And finally, Iran is facing a diplomatic crisis as its isolation deepens.  We were pleased to see the United Kingdom, France, and Germany initiate the Iran nuclear deal dispute resolution mechanism earlier this week.  Prime Minister Johnson called to replace the Iran nuclear deal with a new deal, which we very much support.

Yesterday, President Rouhani made veiled threats against European troops.  Today, the supreme leader, Khamenei, lashed out against Europe for standing up to Iran’s nuclear blackmail.  As long as the regime threatens the world, it will become further isolated.  Until Iran behaves like a normal nation, its isolation will only deepen.

Happy to take a few questions.

MS ORTAGUS:  Matt, go ahead.

QUESTION:  First let me just say that the removal of these screens here is —

MS ORTAGUS:  I know.  I saw you looking.

QUESTION:  It’s an improvement.

MS ORTAGUS:  Oh, it’s an improvement.  (Laughter.)


MS ORTAGUS:  I thought you didn’t like my prompters (inaudible).

QUESTION:  No, no, I don’t – no, it was just they got in the – they got in the way.  Now I have a —

MR HOOK:  A clear line of sight.  A target.  (Laughter.)

MS ORTAGUS:  Thank you

QUESTION:  Look at you guys.  (Laughter.)

QUESTION:  Yeah.  One, on the designation —

MR HOOK:  Yeah.

QUESTION:  — can you be more specific about what the tip information was?  Was it like video showing this guy directing the massacre, or can you – what was – what form was it?  Was it —

MR HOOK:  Well, one —

QUESTION:  And how did you corroborate it?

MR HOOK:  We received the videos of the massacre in that town, and we also – so what we do is we take information which comes in the form of photos and videos and text, and then we corroborate it against our own intelligence that we have until we have sufficient evidence to  make the decision.

QUESTION:  Okay.  But you can’t be more specific about what – I mean, what did the pictures or video show?  Did it show this guy directing —

MR HOOK:  Well, the videos have shown – well, I’m not going to get into the specifics of it, but we do have video, which I think the public has seen, of these trucks that have gun mounts and they were mowing down Iranians.  And at that – that massacre alone killed well over 100 people.

QUESTION:  Secondly, there is a report that you guys threatened the E3 with auto tariffs if they didn’t invoke the dispute mechanism resolution.  There seems to be some confusion about this.  Is that true?  Did you or someone else in the administration in this January 8th phone call with the E3 make that threat?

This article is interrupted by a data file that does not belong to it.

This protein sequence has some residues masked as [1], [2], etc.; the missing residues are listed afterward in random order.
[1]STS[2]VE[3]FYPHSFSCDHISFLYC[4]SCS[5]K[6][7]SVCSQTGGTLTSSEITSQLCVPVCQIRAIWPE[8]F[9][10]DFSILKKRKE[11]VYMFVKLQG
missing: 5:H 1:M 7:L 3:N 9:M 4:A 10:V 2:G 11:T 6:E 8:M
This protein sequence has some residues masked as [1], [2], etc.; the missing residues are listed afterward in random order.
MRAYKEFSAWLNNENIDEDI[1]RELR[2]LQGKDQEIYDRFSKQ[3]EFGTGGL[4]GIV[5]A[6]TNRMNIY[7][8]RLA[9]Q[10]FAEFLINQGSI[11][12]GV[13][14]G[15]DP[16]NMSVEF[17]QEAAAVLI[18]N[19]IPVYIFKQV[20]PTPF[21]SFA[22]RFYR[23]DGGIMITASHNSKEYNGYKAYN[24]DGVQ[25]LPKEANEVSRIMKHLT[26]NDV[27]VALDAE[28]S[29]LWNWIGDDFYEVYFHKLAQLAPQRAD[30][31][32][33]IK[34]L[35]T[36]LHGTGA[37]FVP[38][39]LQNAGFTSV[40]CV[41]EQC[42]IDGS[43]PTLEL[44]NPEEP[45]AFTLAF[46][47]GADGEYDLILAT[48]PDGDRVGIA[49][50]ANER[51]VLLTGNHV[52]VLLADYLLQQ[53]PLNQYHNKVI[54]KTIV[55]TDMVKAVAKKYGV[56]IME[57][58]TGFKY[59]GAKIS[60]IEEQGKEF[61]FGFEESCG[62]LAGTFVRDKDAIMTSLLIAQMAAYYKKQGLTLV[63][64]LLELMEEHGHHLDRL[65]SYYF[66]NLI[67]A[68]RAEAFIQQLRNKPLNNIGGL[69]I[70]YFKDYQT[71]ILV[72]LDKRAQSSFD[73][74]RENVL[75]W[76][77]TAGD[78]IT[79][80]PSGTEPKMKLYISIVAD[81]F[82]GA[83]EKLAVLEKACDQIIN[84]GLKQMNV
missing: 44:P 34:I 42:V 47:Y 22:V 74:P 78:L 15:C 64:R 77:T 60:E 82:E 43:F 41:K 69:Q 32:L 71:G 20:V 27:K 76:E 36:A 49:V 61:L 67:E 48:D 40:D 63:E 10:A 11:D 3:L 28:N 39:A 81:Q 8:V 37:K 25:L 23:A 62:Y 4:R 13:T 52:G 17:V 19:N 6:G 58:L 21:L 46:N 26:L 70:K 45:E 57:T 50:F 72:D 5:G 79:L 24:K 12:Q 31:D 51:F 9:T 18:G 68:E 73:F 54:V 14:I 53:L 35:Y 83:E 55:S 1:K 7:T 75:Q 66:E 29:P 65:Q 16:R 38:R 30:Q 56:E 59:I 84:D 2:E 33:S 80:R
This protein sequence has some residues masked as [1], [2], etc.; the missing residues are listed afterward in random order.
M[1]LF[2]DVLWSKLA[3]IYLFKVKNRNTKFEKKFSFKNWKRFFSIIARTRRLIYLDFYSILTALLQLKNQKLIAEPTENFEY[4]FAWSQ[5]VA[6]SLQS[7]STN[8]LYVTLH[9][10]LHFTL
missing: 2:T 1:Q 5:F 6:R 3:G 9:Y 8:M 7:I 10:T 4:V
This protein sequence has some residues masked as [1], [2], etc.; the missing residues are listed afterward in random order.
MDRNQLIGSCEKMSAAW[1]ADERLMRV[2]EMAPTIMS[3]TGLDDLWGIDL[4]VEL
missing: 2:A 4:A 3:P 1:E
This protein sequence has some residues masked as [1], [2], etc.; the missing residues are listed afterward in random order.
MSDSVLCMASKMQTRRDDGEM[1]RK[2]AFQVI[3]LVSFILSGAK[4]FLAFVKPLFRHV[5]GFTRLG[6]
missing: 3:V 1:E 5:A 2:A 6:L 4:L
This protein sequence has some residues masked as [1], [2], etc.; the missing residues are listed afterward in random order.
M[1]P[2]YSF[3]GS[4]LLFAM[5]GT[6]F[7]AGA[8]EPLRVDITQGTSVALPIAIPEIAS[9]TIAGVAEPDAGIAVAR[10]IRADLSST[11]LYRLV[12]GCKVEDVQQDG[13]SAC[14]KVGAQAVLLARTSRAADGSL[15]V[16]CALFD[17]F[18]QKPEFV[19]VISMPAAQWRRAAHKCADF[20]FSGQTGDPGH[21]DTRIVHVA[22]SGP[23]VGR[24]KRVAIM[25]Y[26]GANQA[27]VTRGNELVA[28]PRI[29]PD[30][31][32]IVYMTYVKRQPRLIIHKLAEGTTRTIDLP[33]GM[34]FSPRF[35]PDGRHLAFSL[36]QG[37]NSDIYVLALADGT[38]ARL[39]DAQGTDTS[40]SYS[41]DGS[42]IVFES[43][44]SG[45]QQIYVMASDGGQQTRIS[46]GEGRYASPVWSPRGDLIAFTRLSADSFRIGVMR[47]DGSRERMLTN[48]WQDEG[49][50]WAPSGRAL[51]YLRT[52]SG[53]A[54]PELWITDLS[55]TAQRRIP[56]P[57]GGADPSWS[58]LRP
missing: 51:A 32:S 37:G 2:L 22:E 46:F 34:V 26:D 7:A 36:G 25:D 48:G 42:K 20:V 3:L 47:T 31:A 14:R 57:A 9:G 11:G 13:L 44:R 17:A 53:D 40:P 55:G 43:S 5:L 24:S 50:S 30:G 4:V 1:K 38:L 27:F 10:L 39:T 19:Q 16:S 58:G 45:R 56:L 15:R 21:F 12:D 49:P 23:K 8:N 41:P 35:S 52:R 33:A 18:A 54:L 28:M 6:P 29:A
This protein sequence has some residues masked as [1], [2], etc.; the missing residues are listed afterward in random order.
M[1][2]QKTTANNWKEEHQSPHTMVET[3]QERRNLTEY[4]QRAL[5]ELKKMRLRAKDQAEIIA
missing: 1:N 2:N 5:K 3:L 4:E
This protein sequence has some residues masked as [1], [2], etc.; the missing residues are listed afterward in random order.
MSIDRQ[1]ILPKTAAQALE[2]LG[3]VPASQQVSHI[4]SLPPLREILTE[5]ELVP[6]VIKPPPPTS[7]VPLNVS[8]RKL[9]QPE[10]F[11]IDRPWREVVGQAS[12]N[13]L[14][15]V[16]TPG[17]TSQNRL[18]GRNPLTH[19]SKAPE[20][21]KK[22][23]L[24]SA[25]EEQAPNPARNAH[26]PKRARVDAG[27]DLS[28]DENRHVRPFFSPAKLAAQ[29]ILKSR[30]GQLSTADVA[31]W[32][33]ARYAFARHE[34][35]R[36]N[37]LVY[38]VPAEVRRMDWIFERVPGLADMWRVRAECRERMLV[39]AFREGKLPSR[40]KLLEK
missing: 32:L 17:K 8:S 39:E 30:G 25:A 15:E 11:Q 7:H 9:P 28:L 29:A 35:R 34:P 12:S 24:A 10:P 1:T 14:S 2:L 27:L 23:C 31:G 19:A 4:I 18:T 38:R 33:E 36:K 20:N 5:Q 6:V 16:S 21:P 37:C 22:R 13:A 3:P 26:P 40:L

And then lastly, later this month, the remaining waivers for the nuclear cooperation expire.  Can you give us some insight as to what the administration is thinking in terms of either revoking them, or not renewing them, or extending them?

And then last – sorry.  (Laughter.)  This is for Morgan.  I want to – can you come back to the podium after he’s finished and take a question?  Or two?

MS ORTAGUS:  Not today.  But let’s go.  Let’s get through.  We have to get off the stage pretty quickly because the Secretary’s speaking, so let’s try to —

MR HOOK:  On the question about auto tariffs, we don’t comment on bilateral deliberations, so I don’t have any comment.  I can’t confirm or deny it.

QUESTION:  Well, but this is not bilateral.  This was four —

MR HOOK:  Well, you can call it quadrilateral.  But we don’t comment on those sorts of things, and we also don’t preview decisions on things like waivers.


QUESTION:  Thank you.  The UK Government has now listed Hizballah as a terrorist organization, both political and military wing.  Is this in coordination with the U.S.?  Is this as a pressure – you pressured the UK Government?  How do you see that?

MR HOOK:  Well, we’d like to congratulate the United Kingdom for announcing today that it has designated the entire Hizballah organization as a terrorist group and frozen its assets.  There is no distinction between Hizballah’s political arm and its military arm.

I remember when I was negotiating with the E3 on trying to fix the deficiencies of the Iran nuclear deal.  This was a regular topic of the need to be designating Hizballah in its entirety.  We are very pleased to see the United Kingdom took that step.


QUESTION:  Yes, thank you.  Sir, in an interview yesterday with Orient Television, you stated four points for a new deal.  One of them – no enrichment whatsoever.

MR HOOK:  Mm-hmm.

QUESTION:  Now, we’re a bit confused on this because there is nothing in the UN, whatever, discussions and so on, that dictates that there should be no enrichment for Iran whatsoever – uranium enrichment.

MR HOOK:  Well, the UN Security Council in I’m going to say 2006, 2007, passed a resolution prohibiting Iran from enrichment.  That is the UN standard that the Iran nuclear deal abandoned, and that was a mistake.  And so what Secretary Pompeo announced in May of 2018 with his 12 demands is that the world needs to restore the standard of no enrichment which was passed unanimously by the UN Security Council.  It should never have been given away in negotiations with the Iranians on the Iran nuclear deal, and so we think that’s the right standard.  And if you’re able to accomplish that, it moots the question of breakout cycles, and once you then allow enrichment, you start having these discussions about breakout cycles.